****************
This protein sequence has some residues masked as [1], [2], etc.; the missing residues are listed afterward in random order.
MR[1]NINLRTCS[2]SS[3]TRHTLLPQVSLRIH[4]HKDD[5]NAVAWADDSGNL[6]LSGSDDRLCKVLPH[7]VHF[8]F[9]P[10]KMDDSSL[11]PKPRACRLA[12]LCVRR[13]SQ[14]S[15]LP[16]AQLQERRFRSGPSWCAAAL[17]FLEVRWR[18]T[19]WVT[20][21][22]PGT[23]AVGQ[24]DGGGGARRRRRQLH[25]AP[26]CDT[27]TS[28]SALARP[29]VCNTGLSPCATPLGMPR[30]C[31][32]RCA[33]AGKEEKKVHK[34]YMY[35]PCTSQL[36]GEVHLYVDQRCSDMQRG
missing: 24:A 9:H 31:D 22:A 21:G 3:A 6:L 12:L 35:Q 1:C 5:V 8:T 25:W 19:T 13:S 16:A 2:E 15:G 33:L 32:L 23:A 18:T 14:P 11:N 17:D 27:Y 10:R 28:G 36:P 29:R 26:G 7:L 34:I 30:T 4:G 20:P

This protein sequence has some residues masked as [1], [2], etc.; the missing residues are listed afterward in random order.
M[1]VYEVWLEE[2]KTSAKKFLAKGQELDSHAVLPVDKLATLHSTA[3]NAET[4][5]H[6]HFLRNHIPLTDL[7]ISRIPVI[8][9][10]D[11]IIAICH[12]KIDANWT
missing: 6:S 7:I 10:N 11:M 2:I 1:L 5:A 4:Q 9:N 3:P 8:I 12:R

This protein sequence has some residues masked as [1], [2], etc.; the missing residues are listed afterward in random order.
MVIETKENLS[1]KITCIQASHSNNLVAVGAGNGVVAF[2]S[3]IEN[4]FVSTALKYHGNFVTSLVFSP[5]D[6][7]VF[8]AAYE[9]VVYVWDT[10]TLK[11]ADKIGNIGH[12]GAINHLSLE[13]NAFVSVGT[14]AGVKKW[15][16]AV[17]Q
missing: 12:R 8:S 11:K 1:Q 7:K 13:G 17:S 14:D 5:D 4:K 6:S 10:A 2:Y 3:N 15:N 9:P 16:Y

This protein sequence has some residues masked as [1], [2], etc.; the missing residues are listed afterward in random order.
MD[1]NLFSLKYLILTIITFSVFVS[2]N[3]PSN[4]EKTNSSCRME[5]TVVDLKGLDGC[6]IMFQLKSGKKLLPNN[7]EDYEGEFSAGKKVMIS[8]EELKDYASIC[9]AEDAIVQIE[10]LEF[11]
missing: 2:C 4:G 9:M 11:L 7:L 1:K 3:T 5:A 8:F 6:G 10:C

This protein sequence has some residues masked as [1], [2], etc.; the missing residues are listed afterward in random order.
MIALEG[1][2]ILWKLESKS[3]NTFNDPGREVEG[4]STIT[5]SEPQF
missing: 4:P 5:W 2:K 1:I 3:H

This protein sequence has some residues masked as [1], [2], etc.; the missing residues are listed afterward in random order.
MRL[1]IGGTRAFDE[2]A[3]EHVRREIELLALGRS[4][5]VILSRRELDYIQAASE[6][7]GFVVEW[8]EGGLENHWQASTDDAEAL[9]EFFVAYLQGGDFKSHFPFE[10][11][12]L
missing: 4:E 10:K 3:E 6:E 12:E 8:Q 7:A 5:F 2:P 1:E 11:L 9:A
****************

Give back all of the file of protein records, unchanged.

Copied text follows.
This protein sequence has some residues masked as [1], [2], etc.; the missing residues are listed afterward in random order.
MR[1]NINLRTCS[2]SS[3]TRHTLLPQVSLRIH[4]HKDD[5]NAVAWADDSGNL[6]LSGSDDRLCKVLPH[7]VHF[8]F[9]P[10]KMDDSSL[11]PKPRACRLA[12]LCVRR[13]SQ[14]S[15]LP[16]AQLQERRFRSGPSWCAAAL[17]FLEVRWR[18]T[19]WVT[20][21][22]PGT[23]AVGQ[24]DGGGGARRRRRQLH[25]AP[26]CDT[27]TS[28]SALARP[29]VCNTGLSPCATPLGMPR[30]C[31][32]RCA[33]AGKEEKKVHK[34]YMY[35]PCTSQL[36]GEVHLYVDQRCSDMQRG
missing: 24:A 9:H 31:D 22:A 21:G 3:A 6:L 12:L 35:Q 1:C 5:V 8:T 25:W 19:T 13:S 16:A 2:E 15:G 33:L 32:L 23:A 18:T 14:P 11:N 17:D 27:Y 10:R 28:G 36:P 29:R 26:G 7:L 34:I 30:T 4:G 20:P

This protein sequence has some residues masked as [1], [2], etc.; the missing residues are listed afterward in random order.
M[1]VYEVWLEE[2]KTSAKKFLAKGQELDSHAVLPVDKLATLHSTA[3]NAET[4][5]H[6]HFLRNHIPLTDL[7]ISRIPVI[8][9][10]D[11]IIAICH[12]KIDANWT
missing: 6:S 7:I 10:N 11:M 2:I 1:L 5:A 4:Q 9:N 3:P 8:I 12:R

This protein sequence has some residues masked as [1], [2], etc.; the missing residues are listed afterward in random order.
MVIETKENLS[1]KITCIQASHSNNLVAVGAGNGVVAF[2]S[3]IEN[4]FVSTALKYHGNFVTSLVFSP[5]D[6][7]VF[8]AAYE[9]VVYVWDT[10]TLK[11]ADKIGNIGH[12]GAINHLSLE[13]NAFVSVGT[14]AGVKKW[15][16]AV[17]Q
missing: 12:R 8:S 11:K 1:Q 7:K 13:G 17:S 14:D 5:D 4:K 6:S 10:A 2:Y 3:N 15:N 9:P 16:Y

This protein sequence has some residues masked as [1], [2], etc.; the missing residues are listed afterward in random order.
MD[1]NLFSLKYLILTIITFSVFVS[2]N[3]PSN[4]EKTNSSCRME[5]TVVDLKGLDGC[6]IMFQLKSGKKLLPNN[7]EDYEGEFSAGKKVMIS[8]EELKDYASIC[9]AEDAIVQIE[10]LEF[11]
missing: 2:C 4:G 9:M 11:L 7:L 1:K 3:T 5:A 8:F 6:G 10:C

This protein sequence has some residues masked as [1], [2], etc.; the missing residues are listed afterward in random order.
MIALEG[1][2]ILWKLESKS[3]NTFNDPGREVEG[4]STIT[5]SEPQF
missing: 4:P 5:W 2:K 1:I 3:H

This protein sequence has some residues masked as [1], [2], etc.; the missing residues are listed afterward in random order.
MRL[1]IGGTRAFDE[2]A[3]EHVRREIELLALGRS[4][5]VILSRRELDYIQAASE[6][7]GFVVEW[8]EGGLENHWQASTDDAEAL[9]EFFVAYLQGGDFKSHFPFE[10][11][12]L
missing: 4:E 10:K 3:E 6:E 12:E 8:Q 7:A 5:F 2:P 1:E 11:L 9:A